Journal article
The effect of data structure and model choices on MFA results: A comparison of phosphorus balances for Denmark and Austria



Publication Details
Authors:
Klinglmair, M.; Zoboli, O.; Laner, D.; Rechberger, H.; Astrup, T.; Scheutz, C.
Publication year:
2016
Journal:
Resources, Conservation and Recycling
Pages range:
166-175
Volume number:
109
ISSN:
0921-3449

Abstract
Material Flow Analysis (MFA) studies for a particular substance often exist for several different countries or regions, but share a similar goal and scope. In direct comparisons of such regional resource budgets, the importance of the choices made in establishing an MFA system tends to be disregarded. We identify and quantify the effects of choices made in system layout, data material and uncertainty assessment on the outcome of regional MFAs using two recent country-scale MFAs (of Denmark and Austria) of phosphorus as a case study. We highlight the differences in system boundaries and definition of flows and processes. We quantify types and choice of data sources; analyse the consistency of the data used by looking at the extent of data reconciliation, as a measure of model quality; quantify the effect of different approaches to uncertainty assessment; and show the influence of aggregating/disaggregating flows. We show that differences in system layout are mostly attributable to varying goals and scope definitions. Direct comparison of uncertainties across studies is problematic: both studies draw on similar types of data sources, yet they show very different uncertainty assessments; the uncertainty assessment in MFA is always subjective to a certain extent. We demonstrate that reconciliation of conflicting data provides a useful measure to assess data consistency and model quality: data are more consistent (5% average change in reconciled data) in the Austrian than in the Danish (9%) case. We suggest an iterative approach to uncertainty assessment. Likewise, we demonstrate the effect of the aggregation of flows on model uncertainty. These findings quantify and emphasise the importance of examining MFA studies’ metadata and suggest an approach to be followed when drawing on such studies as a source of information.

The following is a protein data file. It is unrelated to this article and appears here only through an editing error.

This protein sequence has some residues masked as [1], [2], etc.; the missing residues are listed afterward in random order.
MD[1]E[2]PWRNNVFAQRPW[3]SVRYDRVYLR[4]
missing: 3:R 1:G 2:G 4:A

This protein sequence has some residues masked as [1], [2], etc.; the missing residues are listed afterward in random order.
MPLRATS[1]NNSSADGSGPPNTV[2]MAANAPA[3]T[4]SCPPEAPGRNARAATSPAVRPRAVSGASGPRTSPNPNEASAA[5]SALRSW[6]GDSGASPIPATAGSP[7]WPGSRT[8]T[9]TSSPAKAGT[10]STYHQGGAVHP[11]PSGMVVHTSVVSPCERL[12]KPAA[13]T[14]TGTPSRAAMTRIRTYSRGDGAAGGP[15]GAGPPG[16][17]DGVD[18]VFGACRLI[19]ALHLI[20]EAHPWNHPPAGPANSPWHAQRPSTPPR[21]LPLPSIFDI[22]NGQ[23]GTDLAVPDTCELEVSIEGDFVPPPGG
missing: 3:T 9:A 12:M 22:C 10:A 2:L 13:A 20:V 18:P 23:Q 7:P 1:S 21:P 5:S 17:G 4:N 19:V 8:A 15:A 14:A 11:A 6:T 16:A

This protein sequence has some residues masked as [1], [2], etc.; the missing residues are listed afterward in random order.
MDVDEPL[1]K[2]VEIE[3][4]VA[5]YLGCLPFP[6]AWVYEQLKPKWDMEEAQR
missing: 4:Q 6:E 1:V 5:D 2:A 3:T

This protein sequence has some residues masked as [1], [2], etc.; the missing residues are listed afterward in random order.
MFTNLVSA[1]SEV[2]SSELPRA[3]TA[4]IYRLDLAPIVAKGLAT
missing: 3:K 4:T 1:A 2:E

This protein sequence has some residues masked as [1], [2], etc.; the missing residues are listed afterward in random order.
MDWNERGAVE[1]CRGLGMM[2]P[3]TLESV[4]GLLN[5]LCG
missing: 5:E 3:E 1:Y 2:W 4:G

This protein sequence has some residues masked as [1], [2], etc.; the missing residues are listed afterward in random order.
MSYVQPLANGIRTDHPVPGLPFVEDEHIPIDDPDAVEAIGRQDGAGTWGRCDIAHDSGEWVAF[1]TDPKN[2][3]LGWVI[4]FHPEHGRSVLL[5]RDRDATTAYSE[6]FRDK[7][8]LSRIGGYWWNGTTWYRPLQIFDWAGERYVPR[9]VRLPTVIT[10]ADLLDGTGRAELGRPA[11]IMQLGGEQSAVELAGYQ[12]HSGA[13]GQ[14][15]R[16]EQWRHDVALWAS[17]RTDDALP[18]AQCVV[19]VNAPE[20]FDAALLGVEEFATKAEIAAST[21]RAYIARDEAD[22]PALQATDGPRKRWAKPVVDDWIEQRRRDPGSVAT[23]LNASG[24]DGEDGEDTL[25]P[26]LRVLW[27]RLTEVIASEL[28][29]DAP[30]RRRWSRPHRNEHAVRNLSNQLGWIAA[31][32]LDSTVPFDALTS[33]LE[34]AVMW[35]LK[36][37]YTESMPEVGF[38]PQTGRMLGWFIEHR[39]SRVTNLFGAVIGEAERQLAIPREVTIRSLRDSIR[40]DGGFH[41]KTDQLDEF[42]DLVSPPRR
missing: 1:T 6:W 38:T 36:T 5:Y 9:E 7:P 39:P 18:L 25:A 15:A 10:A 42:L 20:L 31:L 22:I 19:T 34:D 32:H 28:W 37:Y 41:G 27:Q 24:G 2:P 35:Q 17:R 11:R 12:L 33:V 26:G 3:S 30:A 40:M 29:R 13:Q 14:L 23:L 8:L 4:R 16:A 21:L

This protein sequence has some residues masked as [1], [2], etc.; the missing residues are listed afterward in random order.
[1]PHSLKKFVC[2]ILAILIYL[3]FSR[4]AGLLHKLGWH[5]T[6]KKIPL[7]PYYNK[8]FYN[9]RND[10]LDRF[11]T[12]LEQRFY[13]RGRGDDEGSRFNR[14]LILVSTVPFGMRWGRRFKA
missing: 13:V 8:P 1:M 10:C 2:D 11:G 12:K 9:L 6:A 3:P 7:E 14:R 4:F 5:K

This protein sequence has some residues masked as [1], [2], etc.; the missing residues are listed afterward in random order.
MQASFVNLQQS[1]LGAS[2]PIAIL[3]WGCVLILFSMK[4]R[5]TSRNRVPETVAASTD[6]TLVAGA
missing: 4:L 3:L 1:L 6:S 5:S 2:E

Authors/Editors

Last updated on 2020-22-09 at 13:51